Doubting the Thomases

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As couples go, Clarence and Virginia Thomas already have done a great deal more than most family units to define the meaning of the Constitution. After all, Justice Clarence Thomas alone speaks for 35 million or so Americans each time he exercises his 1/9th proxy vote at the United States Supreme Court. And he has done so now for nearly two decades, shaping the rule of law each time he signs his name to a ruling, win or lose, concurrence or dissent.

But apparently the justice's front-row seat at the creation and interpretation of constitutional doctrine isn't good enough for his wife, "Ginny." Long a conservative activist (like her husband only more vocal), Ginny Thomas now is pledging to start her own "Tea Party" group to "get the Constitution back to a place where it means something." It's time to fight against "tyranny," she told a fellow activist at last month's Conservative Political Action Committee gathering. I've got nothing against Ginny Thomas' desire to hop on the "Tea Party" bandwagon now that it's rolling toward the 2010 elections. It's a free country and anyone who confesses in public to "listening carefully" to Glenn Beck probably was heading for Teapartydom anyway. But what a bizarre and provocative choice of words to describe her cause! And what an abdication of her identity as a Washington insider responsible (to some extent, anyway) for whatever mess she now seeks to criticizes!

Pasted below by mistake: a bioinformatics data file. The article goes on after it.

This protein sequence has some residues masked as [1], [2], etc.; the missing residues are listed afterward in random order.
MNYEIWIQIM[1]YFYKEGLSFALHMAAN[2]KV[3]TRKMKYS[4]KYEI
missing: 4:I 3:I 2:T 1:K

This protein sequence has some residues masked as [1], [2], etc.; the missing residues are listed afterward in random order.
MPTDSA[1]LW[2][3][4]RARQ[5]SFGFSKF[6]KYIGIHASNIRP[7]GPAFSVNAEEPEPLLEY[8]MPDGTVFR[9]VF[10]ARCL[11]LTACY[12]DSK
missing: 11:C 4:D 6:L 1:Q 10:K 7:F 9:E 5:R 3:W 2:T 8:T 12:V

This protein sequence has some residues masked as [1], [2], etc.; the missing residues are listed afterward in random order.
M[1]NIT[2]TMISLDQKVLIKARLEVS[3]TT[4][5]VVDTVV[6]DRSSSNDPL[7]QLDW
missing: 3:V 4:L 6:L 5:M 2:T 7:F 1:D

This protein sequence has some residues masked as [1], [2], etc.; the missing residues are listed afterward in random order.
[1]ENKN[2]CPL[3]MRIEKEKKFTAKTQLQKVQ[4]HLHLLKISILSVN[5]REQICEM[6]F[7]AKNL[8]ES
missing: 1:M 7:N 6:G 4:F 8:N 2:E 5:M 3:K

What part of the Constitution does she believe no longer means anything? What role does she ascribe to the Supreme Court, and to her husband, in making this so? To what particular "place" would she like to bring the Constitution and who would she like to help her along the way? What part of our current constitutional structure does she believe is leading us toward "tyranny?" And just exactly how does she define that word, tyranny? The same way Thomas Jefferson did or the same way Justice Clarence Thomas now does? And who in official Establishment Washington really fears tyranny anyway?

These are now legitimate questions for the justice's better half, a government spouse who has just criticized her husband's co-workers in front of the whole world. She should answer those questions fully not just because the nation now has a right to know her mind on topics so closely connected to her husband's vital job. But because her answers will likely help us better understand the justice's mind as well. Does he see himself the same way, waging a mighty struggle each day against tyranny? Heroically striving with each ruling to keep the Constitution from dissolving into meaninglessness? Wouldn't you like to know these things about Justice Thomas?

I would. The Constitution Ginny Thomas decries belongs much more to her husband than it does to you or me or 300 million other Americans. In fact, it is fully 1/9th his after all these years. And so here's my offer. If she promises to answer those questions for me, I promise I will come over one day and have some tea at one of her parties. And maybe a few of those little sandwiches without the crust as well.

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Andrew Cohen is a contributing editor at The Atlantic. He is a legal analyst for 60 Minutes and CBS Radio News, and a fellow at the Brennan Center for Justice.

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